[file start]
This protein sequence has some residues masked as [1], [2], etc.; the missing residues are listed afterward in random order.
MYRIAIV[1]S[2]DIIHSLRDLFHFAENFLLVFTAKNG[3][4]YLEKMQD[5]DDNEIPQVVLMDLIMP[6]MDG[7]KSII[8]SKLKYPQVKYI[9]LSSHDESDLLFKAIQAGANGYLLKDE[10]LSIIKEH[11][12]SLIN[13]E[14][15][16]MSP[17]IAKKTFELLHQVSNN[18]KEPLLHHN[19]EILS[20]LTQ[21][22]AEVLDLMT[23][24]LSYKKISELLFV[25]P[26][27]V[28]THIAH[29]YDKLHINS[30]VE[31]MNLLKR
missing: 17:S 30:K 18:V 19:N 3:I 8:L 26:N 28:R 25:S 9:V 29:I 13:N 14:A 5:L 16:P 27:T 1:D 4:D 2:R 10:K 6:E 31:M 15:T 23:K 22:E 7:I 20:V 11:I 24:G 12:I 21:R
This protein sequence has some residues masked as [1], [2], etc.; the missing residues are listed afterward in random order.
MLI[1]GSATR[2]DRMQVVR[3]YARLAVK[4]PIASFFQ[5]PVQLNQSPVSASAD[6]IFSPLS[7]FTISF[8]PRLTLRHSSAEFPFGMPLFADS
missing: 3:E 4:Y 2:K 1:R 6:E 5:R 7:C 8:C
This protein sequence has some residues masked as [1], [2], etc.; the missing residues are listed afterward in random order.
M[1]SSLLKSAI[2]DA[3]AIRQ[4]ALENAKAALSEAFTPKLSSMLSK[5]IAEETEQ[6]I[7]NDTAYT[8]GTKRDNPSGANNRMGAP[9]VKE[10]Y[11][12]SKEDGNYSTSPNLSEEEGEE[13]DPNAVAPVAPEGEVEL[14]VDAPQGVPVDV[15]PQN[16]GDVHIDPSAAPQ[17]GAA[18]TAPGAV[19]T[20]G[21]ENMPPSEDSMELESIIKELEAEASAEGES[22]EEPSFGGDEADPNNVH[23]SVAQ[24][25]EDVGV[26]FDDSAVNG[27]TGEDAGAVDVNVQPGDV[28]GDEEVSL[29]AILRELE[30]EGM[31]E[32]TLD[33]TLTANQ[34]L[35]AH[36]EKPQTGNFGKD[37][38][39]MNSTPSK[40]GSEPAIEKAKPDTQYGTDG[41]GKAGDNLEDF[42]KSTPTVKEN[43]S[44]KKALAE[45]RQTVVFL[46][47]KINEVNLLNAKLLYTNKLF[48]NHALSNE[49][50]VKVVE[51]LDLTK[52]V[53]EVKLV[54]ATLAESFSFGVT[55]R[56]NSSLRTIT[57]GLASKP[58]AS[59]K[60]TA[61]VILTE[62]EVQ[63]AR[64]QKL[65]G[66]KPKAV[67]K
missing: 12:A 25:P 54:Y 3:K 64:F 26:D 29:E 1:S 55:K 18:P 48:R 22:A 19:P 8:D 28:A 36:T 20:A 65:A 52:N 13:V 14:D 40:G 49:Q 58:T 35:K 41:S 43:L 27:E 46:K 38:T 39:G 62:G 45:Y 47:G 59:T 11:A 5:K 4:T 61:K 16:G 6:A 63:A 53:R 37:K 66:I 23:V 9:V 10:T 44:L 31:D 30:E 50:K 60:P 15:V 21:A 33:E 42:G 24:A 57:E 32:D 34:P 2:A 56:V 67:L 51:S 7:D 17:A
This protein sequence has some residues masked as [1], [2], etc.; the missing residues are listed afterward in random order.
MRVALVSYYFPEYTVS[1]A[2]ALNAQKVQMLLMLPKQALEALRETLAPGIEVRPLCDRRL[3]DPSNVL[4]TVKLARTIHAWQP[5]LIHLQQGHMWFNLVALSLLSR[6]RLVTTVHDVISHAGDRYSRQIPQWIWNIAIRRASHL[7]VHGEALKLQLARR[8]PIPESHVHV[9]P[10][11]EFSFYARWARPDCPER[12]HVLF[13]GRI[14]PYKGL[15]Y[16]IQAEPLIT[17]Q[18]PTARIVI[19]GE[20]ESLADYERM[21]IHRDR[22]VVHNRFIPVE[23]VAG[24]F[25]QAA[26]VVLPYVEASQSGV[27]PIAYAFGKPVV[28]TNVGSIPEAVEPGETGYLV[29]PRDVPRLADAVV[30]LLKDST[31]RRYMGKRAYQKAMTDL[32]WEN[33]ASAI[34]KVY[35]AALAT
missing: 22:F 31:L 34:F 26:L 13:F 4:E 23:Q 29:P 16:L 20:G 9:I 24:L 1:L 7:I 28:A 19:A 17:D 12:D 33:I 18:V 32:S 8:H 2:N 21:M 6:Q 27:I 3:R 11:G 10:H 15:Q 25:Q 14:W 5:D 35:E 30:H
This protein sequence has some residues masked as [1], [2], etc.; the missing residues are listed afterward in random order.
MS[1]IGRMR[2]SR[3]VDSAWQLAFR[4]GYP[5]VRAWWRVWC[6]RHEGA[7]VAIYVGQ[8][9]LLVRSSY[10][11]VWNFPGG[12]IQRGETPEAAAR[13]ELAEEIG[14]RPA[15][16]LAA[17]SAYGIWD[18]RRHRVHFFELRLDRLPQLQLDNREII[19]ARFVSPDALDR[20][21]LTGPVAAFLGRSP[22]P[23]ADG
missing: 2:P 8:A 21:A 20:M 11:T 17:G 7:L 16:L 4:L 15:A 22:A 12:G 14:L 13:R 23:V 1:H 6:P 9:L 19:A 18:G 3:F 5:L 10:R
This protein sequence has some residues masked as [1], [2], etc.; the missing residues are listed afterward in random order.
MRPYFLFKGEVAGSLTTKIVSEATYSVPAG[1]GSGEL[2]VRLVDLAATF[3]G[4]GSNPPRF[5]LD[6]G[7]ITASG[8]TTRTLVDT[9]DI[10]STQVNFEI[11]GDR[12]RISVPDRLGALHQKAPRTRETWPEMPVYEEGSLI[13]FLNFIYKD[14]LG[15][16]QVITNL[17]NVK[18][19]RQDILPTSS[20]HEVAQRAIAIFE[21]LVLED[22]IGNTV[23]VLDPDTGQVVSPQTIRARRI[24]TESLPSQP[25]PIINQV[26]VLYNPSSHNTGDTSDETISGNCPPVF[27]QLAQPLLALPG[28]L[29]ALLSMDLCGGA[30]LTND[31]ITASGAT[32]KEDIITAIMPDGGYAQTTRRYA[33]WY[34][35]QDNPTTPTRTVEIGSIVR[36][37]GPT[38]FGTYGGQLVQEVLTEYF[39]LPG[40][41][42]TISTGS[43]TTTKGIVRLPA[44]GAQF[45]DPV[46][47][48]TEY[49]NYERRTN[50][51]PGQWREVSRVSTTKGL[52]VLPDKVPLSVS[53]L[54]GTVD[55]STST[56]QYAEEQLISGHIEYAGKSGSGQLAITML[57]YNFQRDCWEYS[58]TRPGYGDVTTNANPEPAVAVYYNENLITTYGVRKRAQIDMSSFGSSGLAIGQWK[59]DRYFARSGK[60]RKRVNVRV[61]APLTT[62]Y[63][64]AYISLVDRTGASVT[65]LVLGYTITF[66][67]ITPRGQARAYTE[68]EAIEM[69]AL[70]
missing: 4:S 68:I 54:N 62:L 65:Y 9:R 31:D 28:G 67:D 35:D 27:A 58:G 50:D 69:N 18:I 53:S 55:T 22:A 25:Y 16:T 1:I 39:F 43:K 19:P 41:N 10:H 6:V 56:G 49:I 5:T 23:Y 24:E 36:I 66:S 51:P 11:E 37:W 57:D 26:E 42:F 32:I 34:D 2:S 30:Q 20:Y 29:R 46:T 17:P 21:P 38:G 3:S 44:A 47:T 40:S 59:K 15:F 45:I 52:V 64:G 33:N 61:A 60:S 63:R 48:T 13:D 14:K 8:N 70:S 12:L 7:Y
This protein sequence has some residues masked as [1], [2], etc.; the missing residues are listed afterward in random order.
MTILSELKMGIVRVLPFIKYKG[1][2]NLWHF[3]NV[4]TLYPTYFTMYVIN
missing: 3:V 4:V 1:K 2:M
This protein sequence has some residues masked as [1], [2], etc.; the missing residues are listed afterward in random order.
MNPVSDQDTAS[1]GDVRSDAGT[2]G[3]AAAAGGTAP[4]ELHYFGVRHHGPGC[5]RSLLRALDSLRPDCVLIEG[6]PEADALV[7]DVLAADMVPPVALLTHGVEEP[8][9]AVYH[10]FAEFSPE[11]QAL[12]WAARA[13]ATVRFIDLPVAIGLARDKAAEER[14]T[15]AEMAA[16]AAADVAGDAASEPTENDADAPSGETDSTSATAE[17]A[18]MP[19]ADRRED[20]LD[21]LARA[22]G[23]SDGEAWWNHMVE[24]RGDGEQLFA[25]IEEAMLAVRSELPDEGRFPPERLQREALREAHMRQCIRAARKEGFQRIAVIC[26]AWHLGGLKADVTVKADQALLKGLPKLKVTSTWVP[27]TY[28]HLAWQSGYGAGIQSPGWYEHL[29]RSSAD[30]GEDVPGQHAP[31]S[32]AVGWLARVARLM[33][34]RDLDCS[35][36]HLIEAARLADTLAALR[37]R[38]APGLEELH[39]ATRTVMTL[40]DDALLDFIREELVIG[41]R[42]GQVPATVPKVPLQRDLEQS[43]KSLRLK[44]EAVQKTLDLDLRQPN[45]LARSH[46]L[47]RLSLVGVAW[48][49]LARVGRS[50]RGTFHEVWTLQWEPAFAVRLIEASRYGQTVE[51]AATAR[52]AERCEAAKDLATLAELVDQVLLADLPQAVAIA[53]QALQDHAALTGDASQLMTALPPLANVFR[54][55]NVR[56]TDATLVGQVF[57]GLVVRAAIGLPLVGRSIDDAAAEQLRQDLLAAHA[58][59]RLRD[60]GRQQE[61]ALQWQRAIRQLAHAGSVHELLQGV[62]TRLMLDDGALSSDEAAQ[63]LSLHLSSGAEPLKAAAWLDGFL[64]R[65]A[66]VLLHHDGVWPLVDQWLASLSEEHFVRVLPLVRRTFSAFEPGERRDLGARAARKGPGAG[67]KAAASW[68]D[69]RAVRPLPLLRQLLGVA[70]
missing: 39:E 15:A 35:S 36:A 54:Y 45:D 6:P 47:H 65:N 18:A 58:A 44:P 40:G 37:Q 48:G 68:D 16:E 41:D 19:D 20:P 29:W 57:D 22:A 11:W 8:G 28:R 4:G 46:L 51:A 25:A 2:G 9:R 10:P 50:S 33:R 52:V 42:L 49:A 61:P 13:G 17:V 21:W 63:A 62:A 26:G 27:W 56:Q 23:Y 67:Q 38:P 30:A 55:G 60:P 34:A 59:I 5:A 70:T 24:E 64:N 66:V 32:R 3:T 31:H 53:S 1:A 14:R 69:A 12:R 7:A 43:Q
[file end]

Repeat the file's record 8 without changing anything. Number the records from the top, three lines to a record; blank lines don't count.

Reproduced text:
This protein sequence has some residues masked as [1], [2], etc.; the missing residues are listed afterward in random order.
MNPVSDQDTAS[1]GDVRSDAGT[2]G[3]AAAAGGTAP[4]ELHYFGVRHHGPGC[5]RSLLRALDSLRPDCVLIEG[6]PEADALV[7]DVLAADMVPPVALLTHGVEEP[8][9]AVYH[10]FAEFSPE[11]QAL[12]WAARA[13]ATVRFIDLPVAIGLARDKAAEER[14]T[15]AEMAA[16]AAADVAGDAASEPTENDADAPSGETDSTSATAE[17]A[18]MP[19]ADRRED[20]LD[21]LARA[22]G[23]SDGEAWWNHMVE[24]RGDGEQLFA[25]IEEAMLAVRSELPDEGRFPPERLQREALREAHMRQCIRAARKEGFQRIAVIC[26]AWHLGGLKADVTVKADQALLKGLPKLKVTSTWVP[27]TY[28]HLAWQSGYGAGIQSPGWYEHL[29]RSSAD[30]GEDVPGQHAP[31]S[32]AVGWLARVARLM[33][34]RDLDCS[35][36]HLIEAARLADTLAALR[37]R[38]APGLEELH[39]ATRTVMTL[40]DDALLDFIREELVIG[41]R[42]GQVPATVPKVPLQRDLEQS[43]KSLRLK[44]EAVQKTLDLDLRQPN[45]LARSH[46]L[47]RLSLVGVAW[48][49]LARVGRS[50]RGTFHEVWTLQWEPAFAVRLIEASRYGQTVE[51]AATAR[52]AERCEAAKDLATLAELVDQVLLADLPQAVAIA[53]QALQDHAALTGDASQLMTALPPLANVFR[54][55]NVR[56]TDATLVGQVF[57]GLVVRAAIGLPLVGRSIDDAAAEQLRQDLLAAHA[58][59]RLRD[60]GRQQE[61]ALQWQRAIRQLAHAGSVHELLQGV[62]TRLMLDDGALSSDEAAQ[63]LSLHLSSGAEPLKAAAWLDGFL[64]R[65]A[66]VLLHHDGVWPLVDQWLASLSEEHFVRVLPLVRRTFSAFEPGERRDLGARAARKGPGAG[67]KAAASW[68]D[69]RAVRPLPLLRQLLGVA[70]
missing: 39:E 15:A 35:S 36:A 54:Y 45:D 6:P 47:H 65:N 18:A 58:A 44:P 40:G 37:Q 48:G 68:D 16:E 41:D 19:D 20:P 29:W 57:D 22:A 11:W 8:G 28:R 4:G 46:L 51:A 25:A 2:G 9:R 10:P 50:S 33:R 52:V 42:L 49:A 61:P 13:G 17:V 21:W 63:A 62:A 26:G 27:W 56:Q 23:Y 67:Q 38:P 30:A 55:G 60:P 34:A 59:I 5:A 70:T 24:E 64:N 66:V 32:R 3:T 31:H 53:S 1:A 14:R 69:A 12:R 7:A 43:Q